Each year, we celebrate PhUn (Physiology Understanding) Week at a local elementary school in Georgia. Reaching out to elementary-aged students allowed us to surprise and excite young students about the role of physiology in their daily lives. Our goal was to inspire them to have an open mind about who can become a scientist. Studies show that between the ages of 6 and 15, women and minorities lose confidence in their ability to thrive in mathematics and the sciences (1, 2). Therefore, our goal was to demonstrate, to a diverse group of students, that PhUn is what you make it!
Our PhUn consisted of 4 phases: 1) Draw a Scientist, 2) Dress a Scientist, 3) Meet a Scientist and 4) The Scientist Within.
Phase 1: Draw a Scientist. This phase served as our “Scientific Bias Screening”. The goal was to dispel assumptions about who was and could be scientists.
- Prior to our arrival, we requested teachers to encourage students to draw whatever they considered a scientist.
- When we arrived, we allowed students to describe their pictures to the class.
This phase was necessary, as it is important to encourage teacher participation since teachers are on the forefront of motivating students daily. Teachers are responsible for shaping and encouraging students to pursue various career opportunities, so having an entire community of teachers to encourage students of all backgrounds (gender, race, socioeconomic, etc.) to pursue STEM fields is critical to promoting awareness of the opportunities and needs within STEM. Furthermore, allowing students to confront their implicit biases about scientists provided a teachable moment.
Phase 2: Dress a Scientist. This phase was important to de-mystify scientific tools and make them relatable.
- Prior to our arrival, we assembled a “science” bag with laboratory tools (conical tubes, beakers, pipettors, etc.), personal protective equipment (gloves, lab coat, eye googles) and fun items (“crazy” wig). We included items that are used in the typical physiology lab – we decided to leave heavy analysis equipment out of the bag!
- The teacher selected a volunteer student to be dressed as a scientist.
- Classmates were asked to name items that the volunteer student needed to “look” like a scientist.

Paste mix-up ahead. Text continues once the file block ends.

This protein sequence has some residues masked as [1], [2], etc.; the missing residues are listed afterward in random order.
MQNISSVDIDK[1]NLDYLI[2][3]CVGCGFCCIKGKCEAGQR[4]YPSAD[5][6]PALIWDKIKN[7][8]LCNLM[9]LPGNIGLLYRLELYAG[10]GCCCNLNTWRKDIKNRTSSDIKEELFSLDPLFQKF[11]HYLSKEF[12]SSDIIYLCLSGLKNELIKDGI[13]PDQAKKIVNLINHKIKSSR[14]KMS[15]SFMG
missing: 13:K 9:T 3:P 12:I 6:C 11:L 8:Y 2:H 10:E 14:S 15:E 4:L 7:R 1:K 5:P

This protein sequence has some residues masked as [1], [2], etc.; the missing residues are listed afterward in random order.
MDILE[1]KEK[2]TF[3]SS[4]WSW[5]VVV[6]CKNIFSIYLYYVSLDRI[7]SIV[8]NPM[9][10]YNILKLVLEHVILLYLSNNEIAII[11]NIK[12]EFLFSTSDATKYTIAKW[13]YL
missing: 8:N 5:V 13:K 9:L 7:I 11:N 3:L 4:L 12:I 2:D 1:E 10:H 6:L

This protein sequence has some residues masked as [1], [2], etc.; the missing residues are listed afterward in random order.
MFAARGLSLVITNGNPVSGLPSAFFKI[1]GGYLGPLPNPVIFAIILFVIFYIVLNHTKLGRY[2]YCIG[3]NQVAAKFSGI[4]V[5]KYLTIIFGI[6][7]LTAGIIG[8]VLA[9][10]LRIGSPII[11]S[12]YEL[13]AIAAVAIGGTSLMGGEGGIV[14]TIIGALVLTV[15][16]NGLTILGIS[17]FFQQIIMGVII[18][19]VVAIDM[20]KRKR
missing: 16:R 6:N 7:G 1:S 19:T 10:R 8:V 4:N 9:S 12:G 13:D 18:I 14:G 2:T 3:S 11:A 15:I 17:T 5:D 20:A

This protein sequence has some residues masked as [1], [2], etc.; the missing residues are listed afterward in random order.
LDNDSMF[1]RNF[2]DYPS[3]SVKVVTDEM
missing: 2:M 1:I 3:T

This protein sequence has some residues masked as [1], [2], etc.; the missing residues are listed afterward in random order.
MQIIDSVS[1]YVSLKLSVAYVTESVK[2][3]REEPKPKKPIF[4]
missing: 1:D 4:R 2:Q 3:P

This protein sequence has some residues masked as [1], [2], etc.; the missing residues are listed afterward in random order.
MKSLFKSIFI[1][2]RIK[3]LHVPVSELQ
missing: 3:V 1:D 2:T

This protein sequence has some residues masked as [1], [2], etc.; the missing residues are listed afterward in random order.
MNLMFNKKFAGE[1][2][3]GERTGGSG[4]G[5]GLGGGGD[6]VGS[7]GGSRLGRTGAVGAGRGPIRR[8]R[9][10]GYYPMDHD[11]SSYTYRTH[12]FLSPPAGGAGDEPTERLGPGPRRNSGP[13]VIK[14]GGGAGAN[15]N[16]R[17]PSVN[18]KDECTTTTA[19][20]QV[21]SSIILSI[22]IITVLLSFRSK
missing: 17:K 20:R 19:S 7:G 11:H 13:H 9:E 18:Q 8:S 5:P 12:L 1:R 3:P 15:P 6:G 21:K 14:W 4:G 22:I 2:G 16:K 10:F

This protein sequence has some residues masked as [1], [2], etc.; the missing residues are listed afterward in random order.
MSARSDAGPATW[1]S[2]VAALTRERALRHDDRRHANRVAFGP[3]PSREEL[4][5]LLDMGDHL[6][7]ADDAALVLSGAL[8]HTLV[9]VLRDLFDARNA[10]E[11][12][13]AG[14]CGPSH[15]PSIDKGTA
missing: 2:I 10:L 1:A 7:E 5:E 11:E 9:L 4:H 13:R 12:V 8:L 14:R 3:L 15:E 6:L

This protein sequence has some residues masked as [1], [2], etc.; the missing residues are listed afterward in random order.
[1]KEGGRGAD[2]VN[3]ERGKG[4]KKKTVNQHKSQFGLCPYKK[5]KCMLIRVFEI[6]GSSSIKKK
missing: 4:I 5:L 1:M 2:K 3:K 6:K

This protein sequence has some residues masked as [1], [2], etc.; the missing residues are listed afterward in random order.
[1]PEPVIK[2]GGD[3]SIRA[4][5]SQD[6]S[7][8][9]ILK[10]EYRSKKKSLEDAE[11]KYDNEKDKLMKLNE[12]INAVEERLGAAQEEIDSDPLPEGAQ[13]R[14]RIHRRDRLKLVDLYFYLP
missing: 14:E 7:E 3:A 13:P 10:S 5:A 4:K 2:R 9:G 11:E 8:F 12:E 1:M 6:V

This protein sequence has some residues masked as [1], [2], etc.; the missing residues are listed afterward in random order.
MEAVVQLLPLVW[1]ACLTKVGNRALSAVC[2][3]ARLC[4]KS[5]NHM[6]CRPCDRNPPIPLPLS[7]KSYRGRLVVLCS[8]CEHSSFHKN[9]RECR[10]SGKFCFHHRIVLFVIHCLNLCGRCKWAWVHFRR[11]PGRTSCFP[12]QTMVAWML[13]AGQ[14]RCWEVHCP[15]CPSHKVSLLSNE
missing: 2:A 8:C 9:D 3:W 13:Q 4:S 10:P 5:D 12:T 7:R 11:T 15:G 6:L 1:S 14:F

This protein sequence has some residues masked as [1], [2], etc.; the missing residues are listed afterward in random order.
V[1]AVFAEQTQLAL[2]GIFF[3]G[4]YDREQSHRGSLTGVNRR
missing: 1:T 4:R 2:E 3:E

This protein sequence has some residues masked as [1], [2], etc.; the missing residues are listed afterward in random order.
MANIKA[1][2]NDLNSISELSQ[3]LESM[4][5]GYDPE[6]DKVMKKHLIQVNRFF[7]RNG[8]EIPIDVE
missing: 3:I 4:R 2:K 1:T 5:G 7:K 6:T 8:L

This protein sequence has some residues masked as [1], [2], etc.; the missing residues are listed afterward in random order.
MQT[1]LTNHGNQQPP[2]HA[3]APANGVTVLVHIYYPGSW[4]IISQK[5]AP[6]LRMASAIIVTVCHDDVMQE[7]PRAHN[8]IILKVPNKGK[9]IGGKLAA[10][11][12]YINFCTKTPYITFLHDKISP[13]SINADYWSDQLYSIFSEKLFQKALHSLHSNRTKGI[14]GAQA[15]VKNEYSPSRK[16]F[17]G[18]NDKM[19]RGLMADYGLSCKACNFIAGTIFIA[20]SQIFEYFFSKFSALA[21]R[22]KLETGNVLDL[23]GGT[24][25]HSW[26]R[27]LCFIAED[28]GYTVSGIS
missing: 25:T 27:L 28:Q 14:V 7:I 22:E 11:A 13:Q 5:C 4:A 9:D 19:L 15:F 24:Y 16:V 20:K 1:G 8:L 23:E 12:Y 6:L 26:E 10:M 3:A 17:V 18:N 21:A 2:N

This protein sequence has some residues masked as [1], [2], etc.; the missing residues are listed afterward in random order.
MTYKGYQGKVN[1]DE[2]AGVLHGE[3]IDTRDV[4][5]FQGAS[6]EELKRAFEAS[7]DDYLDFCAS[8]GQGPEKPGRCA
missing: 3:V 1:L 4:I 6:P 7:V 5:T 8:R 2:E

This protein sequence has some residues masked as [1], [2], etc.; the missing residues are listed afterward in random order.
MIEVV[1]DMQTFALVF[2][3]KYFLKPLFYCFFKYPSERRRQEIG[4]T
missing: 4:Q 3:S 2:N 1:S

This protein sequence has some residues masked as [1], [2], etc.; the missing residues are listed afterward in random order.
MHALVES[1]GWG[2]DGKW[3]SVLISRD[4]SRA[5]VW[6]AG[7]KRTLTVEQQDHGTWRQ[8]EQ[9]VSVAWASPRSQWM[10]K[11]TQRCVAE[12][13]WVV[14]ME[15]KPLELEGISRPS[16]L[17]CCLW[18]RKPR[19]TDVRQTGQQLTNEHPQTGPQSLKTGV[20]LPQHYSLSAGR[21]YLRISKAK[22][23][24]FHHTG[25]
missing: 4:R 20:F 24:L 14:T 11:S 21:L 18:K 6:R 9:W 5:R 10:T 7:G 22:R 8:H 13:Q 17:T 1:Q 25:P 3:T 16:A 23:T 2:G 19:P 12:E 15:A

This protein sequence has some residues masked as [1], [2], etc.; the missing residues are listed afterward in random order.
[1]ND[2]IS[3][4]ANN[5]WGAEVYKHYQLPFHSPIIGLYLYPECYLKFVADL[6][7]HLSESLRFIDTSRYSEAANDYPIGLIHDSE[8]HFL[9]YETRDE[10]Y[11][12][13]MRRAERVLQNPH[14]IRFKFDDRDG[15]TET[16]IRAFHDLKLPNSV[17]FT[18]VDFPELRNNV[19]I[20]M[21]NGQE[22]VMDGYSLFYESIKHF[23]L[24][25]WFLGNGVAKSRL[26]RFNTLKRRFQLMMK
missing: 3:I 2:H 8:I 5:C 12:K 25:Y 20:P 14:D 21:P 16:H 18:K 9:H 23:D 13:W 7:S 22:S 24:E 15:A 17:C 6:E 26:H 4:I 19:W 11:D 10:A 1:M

- After removing the named items from the bag, students were then asked to guess the utility/function of said items. Guiding questions were used to assist.
- We explained how each item is used and what other purposes it could serve.
- The item was given to the student scientist to put on or hold.
- After emptying the bag, students take group pictures with the scientist they dressed.
Many students feel overwhelmed and ignorant because they haven’t been exposed to laboratories. Our goal was to allow students to touch and learn about these tools. As a result, science became a lot less foreign and intimidating.
Phase 3: Meet A Scientist. The phase served to motivate students to consider themselves capable of contributing to scientific discovery.
- We introduced ourselves as scientists and explained our areas of research.
- A picture of a “Mad Scientist” was projected. Students were asked if we looked like mad scientists.
- Pictures of scientists from diverse backgrounds were then projected.
- We described our journey to becoming scientists from high school to college to graduate school. We also shared personal stories of our experiences at each level, explaining that determination is the key to success.
- We posed the question “Do you ever ask why…why…but why?”
- We explained that scientists use the scientific method to answer the “whys” and that each of them possessed the important quality of being inquisitive and that they were indeed “Scientists in Training”.